Friday, July 30, 2010
Claire and I sat down to discuss the upcoming exhibition, featuring her work along side Laura Elkins, Yvette Kraft and Joyce Zipperer. As is my process, I’ve been rereading a few books that I wanted to use for inspiration for the installation, and I mentioned them to Claire, inadvertently giving her the wrong title and author for one of the novels. The books in consideration are Bastard Out of Carolina by Dorothy Allison and The Ravishing of Lol Stein by Marguerite Duras.
As with my first exhibition in April, novels often inform my choices about the exhibition atmosphere I am trying to create. For Only what you can carry with you, for instance, I riffed off of A Day in the Life of Ivan Denisovich by Aleksandr Solzhenitsyn and The Queue by Vladimir Sorokin. At the same time, I try to find the balance between the desired emotional and intellectual response to the works. The works in this exhibition will create an interesting dialogue, so I know I have both bases covered.
As we talked, Claire raised the question that the other artists in the show have raised in previous visits. What is the show about and why exhibit these somewhat disparate works together? To answer her, I told her a story.
When I was in my earliest teen years, I became somewhat of a confidant to the women in my neighborhood. These impoverished, sometimes abused, often single, working women must have recognized my sensitivity and openness and confided in me as we talked on the trunks of their cars or their front steps. What amazed me then, as it still does now, is that women are not necessarily the open books that society seems to prescribe them as.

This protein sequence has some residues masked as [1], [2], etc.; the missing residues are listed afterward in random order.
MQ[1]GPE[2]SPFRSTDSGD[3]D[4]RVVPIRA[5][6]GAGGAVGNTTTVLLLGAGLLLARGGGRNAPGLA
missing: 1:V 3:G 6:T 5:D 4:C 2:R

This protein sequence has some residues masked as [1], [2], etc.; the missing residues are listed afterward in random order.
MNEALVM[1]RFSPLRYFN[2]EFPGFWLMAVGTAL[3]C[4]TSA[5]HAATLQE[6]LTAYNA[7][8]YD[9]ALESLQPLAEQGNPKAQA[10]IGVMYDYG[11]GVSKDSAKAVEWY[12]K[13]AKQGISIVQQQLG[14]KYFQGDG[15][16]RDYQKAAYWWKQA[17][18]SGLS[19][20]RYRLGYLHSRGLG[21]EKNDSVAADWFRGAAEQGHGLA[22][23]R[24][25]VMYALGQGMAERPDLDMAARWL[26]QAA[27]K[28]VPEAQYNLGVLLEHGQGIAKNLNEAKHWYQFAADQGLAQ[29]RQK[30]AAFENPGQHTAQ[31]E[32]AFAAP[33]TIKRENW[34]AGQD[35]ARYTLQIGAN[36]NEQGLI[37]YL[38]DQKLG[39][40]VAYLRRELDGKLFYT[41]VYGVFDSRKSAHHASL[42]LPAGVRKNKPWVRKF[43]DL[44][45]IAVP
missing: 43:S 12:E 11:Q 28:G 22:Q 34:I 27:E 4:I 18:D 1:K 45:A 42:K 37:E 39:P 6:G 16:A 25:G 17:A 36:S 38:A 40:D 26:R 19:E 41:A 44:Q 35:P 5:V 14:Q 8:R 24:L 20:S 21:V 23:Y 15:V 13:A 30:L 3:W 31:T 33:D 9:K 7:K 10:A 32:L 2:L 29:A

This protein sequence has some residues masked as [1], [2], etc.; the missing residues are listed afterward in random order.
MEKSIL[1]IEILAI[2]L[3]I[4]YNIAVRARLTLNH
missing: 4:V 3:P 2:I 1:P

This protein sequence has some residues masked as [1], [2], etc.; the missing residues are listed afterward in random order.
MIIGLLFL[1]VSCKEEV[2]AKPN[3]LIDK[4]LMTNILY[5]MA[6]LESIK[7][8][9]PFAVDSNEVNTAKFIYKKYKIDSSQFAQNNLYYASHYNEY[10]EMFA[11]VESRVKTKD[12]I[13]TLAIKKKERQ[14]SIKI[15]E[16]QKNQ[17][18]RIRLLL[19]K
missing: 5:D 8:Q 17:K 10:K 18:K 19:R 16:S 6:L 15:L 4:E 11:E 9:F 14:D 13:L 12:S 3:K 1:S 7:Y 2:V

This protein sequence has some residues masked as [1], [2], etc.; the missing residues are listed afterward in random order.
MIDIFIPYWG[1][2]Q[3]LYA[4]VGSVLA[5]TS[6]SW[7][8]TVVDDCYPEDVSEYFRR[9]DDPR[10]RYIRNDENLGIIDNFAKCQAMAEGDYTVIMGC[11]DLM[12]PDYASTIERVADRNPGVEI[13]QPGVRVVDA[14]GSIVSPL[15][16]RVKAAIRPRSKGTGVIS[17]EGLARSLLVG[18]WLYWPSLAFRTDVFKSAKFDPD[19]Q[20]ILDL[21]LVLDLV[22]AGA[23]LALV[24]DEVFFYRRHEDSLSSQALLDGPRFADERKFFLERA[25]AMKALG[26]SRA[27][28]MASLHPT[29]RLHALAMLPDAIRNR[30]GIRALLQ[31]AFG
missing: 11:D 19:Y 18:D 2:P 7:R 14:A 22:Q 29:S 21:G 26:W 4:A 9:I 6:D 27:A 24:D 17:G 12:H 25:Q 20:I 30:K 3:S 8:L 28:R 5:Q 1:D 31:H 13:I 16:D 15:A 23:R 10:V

I don’t know if it’s a particularly Western idea, but the notion that women are necessarily much more outwardly emotional and process-oriented isn’t always true. Women harbor dark, complex, rational and practical thoughts about their lives and the lives of their families and friends. And despite the stereotype, women are not always dying to emote to their loved ones about the minutiae of their daily lives.
When I finished, Claire’s eyes lit up and she became excited. In almost hushed tones, she described to me a bit of her life in China. Secrecy, she said, was a big part of it. She was very careful to not fully describe her wishes to anyone for fear of standing apart from others. In that environment, it was best that she just blend in. She went on to describe how she incorporates subtle imagery in her work that references that life and oppression.
When she was finished, I knew that the inclusion of Claire in this exhibition was right. While I greatly admire her painterly technique and skills, it is her content, both mysterious and subtle, that draws me to her work. And now I know that her work has an additional layer of complexity that I was, perhaps, only subconsciously aware.